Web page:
How to Utilize Better SEO for Small Businesses

SEO for Small Business

SEO – search engine optimization – is a structured process for making your website more visible in search engines. Most effort in SEO focuses on Google: It is by far the search engine with the largest volume, and its results also influence the video hosting platform YouTube.

SEO has a number of different components:

  • Identifying your core audience and figuring out what search phrases they’re using.
  • Integrating the appropriate search phrases in text and headlines throughout your site.
  • Building a portfolio of backlinks from trusted, reputable sites pointing to your own.
  • Generating high-quality blogs and other content on your site to attract more visitors.

These techniques are important: Done right, they can raise your site to the first page of Google results. However, old-fashioned SEO focused only on “linkbuilding” is no longer as important as it once was. Instead of generating reams of links to your site, small businesses need to be creative in how they position themselves and develop their SEO strategy for long-term success.


“Content is King”: The New Face of SEO for Small Businesses

Google updates the software that determines search rankings 500 to 600 times a year. All these changes impact exactly what “successful SEO” looks like. Although it’s impossible to catalog every change, an important trend has emerged over the last few years: Google is looking for ways to reward sites with relevant, timely, useful, and informative content.

The more helpful your content is, the more likely you are to be recognized as a leader in your field by Google. Likewise, a high degree of expert content helps inform and persuade your site’s visitors, giving them good reason to trust you with their contact information so you can build a stronger relationship with them – and ultimately make the sales you desire.

In addition to blog posts, small businesses are finding new ways to succeed on the Web:

Social Media

According to Pew Research, 65% of American adults use social media. That’s a 7% gain since the think tank started collecting social media usage data in 2005. Social media allows you to amplify your brand’s voice, extending your presence on the Web by ensuring more people are exposed to your best content. It also allows you to monitor what people are talking about in your area of expertise and join the conversation at a moment’s notice, increasing your credibility.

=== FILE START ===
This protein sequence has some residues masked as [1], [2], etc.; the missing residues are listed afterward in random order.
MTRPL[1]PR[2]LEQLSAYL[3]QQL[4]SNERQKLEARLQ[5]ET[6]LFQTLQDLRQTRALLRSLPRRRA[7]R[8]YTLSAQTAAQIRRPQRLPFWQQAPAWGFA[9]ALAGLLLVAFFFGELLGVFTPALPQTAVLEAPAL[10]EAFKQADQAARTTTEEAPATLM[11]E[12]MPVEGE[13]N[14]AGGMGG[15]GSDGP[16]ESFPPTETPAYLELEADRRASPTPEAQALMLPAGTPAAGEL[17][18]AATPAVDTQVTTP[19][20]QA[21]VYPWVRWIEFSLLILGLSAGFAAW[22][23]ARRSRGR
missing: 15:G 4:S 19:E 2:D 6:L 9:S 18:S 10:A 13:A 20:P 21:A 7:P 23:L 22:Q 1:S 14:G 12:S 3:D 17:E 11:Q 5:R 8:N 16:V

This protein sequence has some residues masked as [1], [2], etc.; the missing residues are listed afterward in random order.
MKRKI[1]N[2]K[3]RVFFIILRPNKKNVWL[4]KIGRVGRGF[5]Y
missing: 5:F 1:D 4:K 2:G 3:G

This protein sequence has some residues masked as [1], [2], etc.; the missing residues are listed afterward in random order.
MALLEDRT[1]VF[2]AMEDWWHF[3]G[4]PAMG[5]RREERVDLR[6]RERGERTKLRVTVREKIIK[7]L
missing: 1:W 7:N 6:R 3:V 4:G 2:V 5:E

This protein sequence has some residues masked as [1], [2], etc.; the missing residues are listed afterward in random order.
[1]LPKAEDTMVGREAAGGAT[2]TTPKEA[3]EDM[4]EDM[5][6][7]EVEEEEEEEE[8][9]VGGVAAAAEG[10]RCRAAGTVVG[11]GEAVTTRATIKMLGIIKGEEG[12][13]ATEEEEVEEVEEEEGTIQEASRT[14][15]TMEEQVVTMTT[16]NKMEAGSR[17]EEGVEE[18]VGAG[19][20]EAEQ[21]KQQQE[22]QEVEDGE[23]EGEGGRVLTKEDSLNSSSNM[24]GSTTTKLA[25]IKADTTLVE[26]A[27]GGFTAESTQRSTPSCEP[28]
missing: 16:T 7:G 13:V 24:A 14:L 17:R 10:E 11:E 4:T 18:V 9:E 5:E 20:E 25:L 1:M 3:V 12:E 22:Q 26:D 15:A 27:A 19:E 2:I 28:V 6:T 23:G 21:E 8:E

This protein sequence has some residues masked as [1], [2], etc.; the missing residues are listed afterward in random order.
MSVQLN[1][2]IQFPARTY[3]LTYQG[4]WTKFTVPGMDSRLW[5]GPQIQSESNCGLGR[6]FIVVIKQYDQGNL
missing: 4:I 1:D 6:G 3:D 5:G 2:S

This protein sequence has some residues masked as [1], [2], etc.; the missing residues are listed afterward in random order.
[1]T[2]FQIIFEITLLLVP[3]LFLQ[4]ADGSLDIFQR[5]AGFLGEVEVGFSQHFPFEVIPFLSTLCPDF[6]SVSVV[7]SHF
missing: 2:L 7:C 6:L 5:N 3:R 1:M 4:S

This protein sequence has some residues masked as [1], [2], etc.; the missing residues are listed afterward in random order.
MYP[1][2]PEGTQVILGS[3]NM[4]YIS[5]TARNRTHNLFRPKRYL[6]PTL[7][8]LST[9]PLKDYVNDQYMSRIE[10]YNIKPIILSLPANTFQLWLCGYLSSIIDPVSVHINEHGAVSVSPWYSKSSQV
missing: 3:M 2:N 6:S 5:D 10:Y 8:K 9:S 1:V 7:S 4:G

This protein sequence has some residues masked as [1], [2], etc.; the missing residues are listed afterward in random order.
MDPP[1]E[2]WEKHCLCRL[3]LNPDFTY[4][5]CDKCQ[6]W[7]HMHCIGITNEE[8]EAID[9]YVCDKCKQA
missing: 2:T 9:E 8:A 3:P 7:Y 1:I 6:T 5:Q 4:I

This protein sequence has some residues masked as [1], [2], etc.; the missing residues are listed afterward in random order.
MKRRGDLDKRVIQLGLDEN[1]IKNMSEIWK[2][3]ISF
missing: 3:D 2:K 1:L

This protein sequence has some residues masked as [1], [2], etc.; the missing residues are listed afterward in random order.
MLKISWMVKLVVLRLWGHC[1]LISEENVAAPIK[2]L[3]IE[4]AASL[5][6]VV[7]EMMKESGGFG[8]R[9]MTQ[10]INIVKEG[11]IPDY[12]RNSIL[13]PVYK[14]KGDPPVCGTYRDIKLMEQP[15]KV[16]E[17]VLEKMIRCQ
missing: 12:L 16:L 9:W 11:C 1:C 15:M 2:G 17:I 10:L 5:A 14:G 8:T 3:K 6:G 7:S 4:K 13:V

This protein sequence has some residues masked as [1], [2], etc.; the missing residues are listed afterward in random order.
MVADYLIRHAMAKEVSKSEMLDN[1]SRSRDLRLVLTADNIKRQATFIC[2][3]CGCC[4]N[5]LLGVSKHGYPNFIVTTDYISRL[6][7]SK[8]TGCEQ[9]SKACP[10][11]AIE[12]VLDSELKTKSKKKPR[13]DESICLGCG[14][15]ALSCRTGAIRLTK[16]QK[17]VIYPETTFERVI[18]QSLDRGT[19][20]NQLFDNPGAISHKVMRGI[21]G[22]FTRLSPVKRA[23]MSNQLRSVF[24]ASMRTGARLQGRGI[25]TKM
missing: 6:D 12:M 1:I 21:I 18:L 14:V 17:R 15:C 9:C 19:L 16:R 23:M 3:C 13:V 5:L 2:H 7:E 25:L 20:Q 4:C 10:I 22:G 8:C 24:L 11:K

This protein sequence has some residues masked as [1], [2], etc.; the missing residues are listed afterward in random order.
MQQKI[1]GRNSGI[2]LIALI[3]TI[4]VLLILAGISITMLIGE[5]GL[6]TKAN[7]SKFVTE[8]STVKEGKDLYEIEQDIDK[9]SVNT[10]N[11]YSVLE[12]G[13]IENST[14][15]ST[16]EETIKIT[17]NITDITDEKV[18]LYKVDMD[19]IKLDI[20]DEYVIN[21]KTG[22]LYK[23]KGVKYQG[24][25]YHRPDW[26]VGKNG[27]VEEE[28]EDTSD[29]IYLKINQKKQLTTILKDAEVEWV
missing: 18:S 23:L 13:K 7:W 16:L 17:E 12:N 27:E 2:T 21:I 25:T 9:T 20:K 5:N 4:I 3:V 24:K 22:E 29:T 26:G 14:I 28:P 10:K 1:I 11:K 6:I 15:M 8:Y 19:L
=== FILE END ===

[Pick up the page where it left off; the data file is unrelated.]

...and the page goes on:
Video Marketing

Google property YouTube is the #2 search engine worldwide. People come to YouTube in search of a wide range of content, including product videos and “how to” information on their favorite topics. Small businesses can capture this valuable, purchase-ready traffic by developing short videos that address the key questions potential buyers might have. This funnels YouTube users back to your main website, where they can fully experience your brand.

Web Content & Inbound Marketing

Many small businesses have the bad habit of treating everything they do as a “trade secret” only to be discussed with paying customers. Unfortunately, most sales on the Web are what we call considered sales: Visitors rarely buy the first time they’re exposed to your site, and it may take weeks for them to make a decision. Offering premium content in exchange for users’ email addresses lays the foundation to connect with them later and is a hallmark of inbound marketing.


In 2016, Small Business SEO Remains as Important as Ever

Every time Google makes a noticeable adjustment to its search methodology, you’d be hard-pressed to swing a stick without hitting someone gloomily declaring that “SEO is dead.”

While SEO has changed, the changes have all been for the better – when expert content is rewarded, small businesses can compete more effectively with their established rivals and search users get more relevant results for their queries.

SEO takes some time to bear fruit; it requires planning and consistent effort. However, once momentum is built, it represents a long-term competitive advantage over late-comers and those who believe the exaggerated rumors of SEO’s demise.

No matter where you stand on small business SEO today, however, it’s never too late to get started. Many of the techniques that drive SEO success also have broader digital marketing implications and can even generate immediate Web traffic.

SEO is key to your online marketing and digital branding mix. Take a holistic view that includes the latest insight in content marketing and social media and you’ll be more likely to capture the ROI you’re looking for sooner.

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